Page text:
Category Archives: Opinions

The Ecology of The Lion King (With Lion Specialist Maria Gatta)

Image Credit: Wade Tregaskis, CC BY-NC 2.0, Image Cropped.

If there’s one film that I could perhaps credit for sparking my fascination with the natural world, the it’s The Land Before Time. BUT if we’re going with films that do not feature the most gangly Pachycephalosaurids you ever did see, then it has to be The Lion King. The sweeping landscapes, the (at times literal) fountains of species, the Shakespearian drama, the poor understanding of trophic cascades – it’s got it all.

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3D Printing: A Future For Studies In Ecology And Evolution

With mentions in scientific journals skyrocketing over the last few years, 3D printing is rapidly becoming a buzzword in many scientific fields. Ecology and evolution are getting in on the game too, with applications in the laboratory, field, and teaching. So as a primer to those not yet introduced to such methods, let’s cover the broad types of 3D printing and have a look at some examples where such technologies have provided novel approaches to ecological research questions, and how we may advance such techniques into the future.

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Good News In Case Environmental Anxiety Has You Down

Image Credit: Peter Trimming, CC BY 2.0, Image Cropped

With the constant deluge of environmental disasters and newly endangered or extinct species, it’s sometimes easy to think there is only ever bad news when it comes to nature. But there is good news lurking out there, and it’s a source of hope, inspiration and action for many. So let’s have a look at some success stories from the past month.

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The Species On The Globe Go Round And Round

Today we associate lions with Africa, but they used to be widespread around the northern hemisphere (Image Credit: MLbay, Pixabay licence, Image Cropped)

While I continuously hear my little one’s nursery rhyme about a certain stuff going round and round, I think, what else moves round and round in my field? Species! 

They move around as they are looking for a mate, food, to avoid cold weather, the list goes on. They occupy a reasonable range that can be handled by their bodily functions, and either stay in that range or move when the environment changes. A species’ historical movement is one of the most important aspects of its natural history.

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Giving A Voice To The High Seas

A hydrozoan jellyfish (Crossoto sp.) observed during the NOAA Deepwater Exploration of the Marianas expedition in 2016 and filmed at a depth of around 3700m. (Image Credit: NOAA Ocean Exploration & Research, CC BY-SA 2.0, Image cropped)

With the publication of the new IPCC climate report, I am once again asking myself: What can I do to mitigate the problems that our world is facing? Climate breakdown, pollution, loss of wildlife… our planet suffers from humans’ greed, selfishness and destructive exploitation. It seems almost impossible for one to have any influence or power for change. Global and political action is the only way to tackle the drastic and life-defining challenges that we and future generations will be confronted with.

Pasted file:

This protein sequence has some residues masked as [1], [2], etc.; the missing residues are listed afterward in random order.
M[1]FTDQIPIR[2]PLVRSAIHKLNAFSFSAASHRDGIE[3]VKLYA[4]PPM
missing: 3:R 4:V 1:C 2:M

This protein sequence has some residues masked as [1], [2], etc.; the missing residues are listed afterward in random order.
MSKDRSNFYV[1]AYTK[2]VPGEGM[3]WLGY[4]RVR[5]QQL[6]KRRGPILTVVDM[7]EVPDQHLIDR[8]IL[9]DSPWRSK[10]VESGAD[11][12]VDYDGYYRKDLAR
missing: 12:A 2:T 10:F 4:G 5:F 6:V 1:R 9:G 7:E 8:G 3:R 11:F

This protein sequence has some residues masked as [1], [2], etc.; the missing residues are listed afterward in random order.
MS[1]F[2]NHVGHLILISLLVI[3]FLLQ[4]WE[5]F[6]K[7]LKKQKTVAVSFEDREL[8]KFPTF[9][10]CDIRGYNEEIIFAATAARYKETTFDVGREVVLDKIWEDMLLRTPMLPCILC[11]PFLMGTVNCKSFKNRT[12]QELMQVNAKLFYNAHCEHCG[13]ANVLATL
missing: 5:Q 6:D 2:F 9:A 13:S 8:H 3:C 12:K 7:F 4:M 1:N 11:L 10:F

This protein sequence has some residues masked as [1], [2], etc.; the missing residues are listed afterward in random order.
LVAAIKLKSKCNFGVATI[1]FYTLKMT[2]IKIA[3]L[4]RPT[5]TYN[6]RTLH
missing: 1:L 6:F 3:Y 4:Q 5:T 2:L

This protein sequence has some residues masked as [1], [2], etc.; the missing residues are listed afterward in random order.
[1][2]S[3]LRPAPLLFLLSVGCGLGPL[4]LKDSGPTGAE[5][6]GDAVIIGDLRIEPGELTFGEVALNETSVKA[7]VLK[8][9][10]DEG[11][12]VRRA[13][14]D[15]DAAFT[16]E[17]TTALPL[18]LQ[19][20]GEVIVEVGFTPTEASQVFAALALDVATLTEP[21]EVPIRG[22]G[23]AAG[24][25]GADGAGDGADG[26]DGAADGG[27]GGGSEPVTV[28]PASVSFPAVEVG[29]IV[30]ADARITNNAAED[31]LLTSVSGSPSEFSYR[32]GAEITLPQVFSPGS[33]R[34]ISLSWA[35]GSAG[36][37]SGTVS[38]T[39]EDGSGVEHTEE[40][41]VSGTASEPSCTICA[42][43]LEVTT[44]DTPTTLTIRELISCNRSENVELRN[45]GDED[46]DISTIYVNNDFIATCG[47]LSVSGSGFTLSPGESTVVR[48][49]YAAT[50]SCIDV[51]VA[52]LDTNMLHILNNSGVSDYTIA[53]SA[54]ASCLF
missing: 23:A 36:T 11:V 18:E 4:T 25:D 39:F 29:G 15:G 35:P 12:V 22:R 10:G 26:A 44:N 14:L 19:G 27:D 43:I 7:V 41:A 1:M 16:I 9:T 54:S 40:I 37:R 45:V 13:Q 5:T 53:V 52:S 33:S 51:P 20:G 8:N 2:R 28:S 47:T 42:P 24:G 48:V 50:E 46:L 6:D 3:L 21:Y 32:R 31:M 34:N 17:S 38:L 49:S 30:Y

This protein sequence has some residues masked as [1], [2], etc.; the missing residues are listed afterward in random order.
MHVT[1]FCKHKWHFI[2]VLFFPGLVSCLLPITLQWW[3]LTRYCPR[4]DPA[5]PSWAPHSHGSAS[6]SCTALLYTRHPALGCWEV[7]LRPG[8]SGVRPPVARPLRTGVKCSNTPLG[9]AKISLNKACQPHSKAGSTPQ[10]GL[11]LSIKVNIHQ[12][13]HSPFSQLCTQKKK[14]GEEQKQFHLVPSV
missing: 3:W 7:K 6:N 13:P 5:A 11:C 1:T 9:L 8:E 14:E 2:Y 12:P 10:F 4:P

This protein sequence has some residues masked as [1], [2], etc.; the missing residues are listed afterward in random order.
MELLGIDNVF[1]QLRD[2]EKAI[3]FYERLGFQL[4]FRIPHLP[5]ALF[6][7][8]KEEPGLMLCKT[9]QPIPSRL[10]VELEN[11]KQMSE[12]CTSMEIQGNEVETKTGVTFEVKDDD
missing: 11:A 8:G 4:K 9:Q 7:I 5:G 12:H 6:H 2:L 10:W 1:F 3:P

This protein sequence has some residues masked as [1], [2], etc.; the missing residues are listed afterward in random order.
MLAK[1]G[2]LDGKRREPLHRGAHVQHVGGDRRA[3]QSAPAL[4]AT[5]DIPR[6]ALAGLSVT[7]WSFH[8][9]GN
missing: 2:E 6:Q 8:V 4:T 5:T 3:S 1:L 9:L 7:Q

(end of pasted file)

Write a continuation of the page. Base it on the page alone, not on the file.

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Good News In Case The IPCC Report Got You Depressed

Image Credit: Charlie Marshall, CC BY 2.0, Image Cropped

Image Credit: Charlie Marshall, CC BY 2.0, Image Cropped

I’ve spent the last few days churning through the IPCC report and by jove, it is BLEAK. I’ll have a summary up soon in some format for those of you who find even the 42 page summary a bit daunting, but don’t look forward to it… But because it’s important to share hope and stories of real progress, I thought I’d churn through the news cycles and find some cases of things going well in the natural world.

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Unlocking The Mystery Behind The Survival Of Norwegian Bats

This is a guest post by Mari Aas Fjelldal. Original Norwegian text can be found in this Adressa article.

It’s a warm day in July when I knock on the door of a house in Trondheim. A person appears in the doorway and looks at me a bit uncertainly after spotting the huge, black antenna I am holding in my hand.

“Hi,” I say, trying to flash my biggest smile, “My name is Mari. I am a biologist and a bat-researcher at NTNU! I am very sorry to bother you, but I am looking for a bat and I believe it might be living here with you?”

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The Stream Microbiome: An Ecosystem’s Health Report Card

Image Credit: mstk east, CC BY 2.0, Image Cropped

Thanks to DNA sequencing, there is no escape from the reality that every organism is an ecosystem. I like to think of myself as an individual human organism but actually, I am a holobiont, playing host to thousands of other species. Back in college, my body was an ecosystem in distress. A diet of coffee, beer, and bagels coupled with a steady dip of stress led to a series of health issues and an eventual diagnosis of ‘dysbiosis’. Dysbiosis is a term that describes a loss of microbial biodiversity or departure from a balanced ecology.

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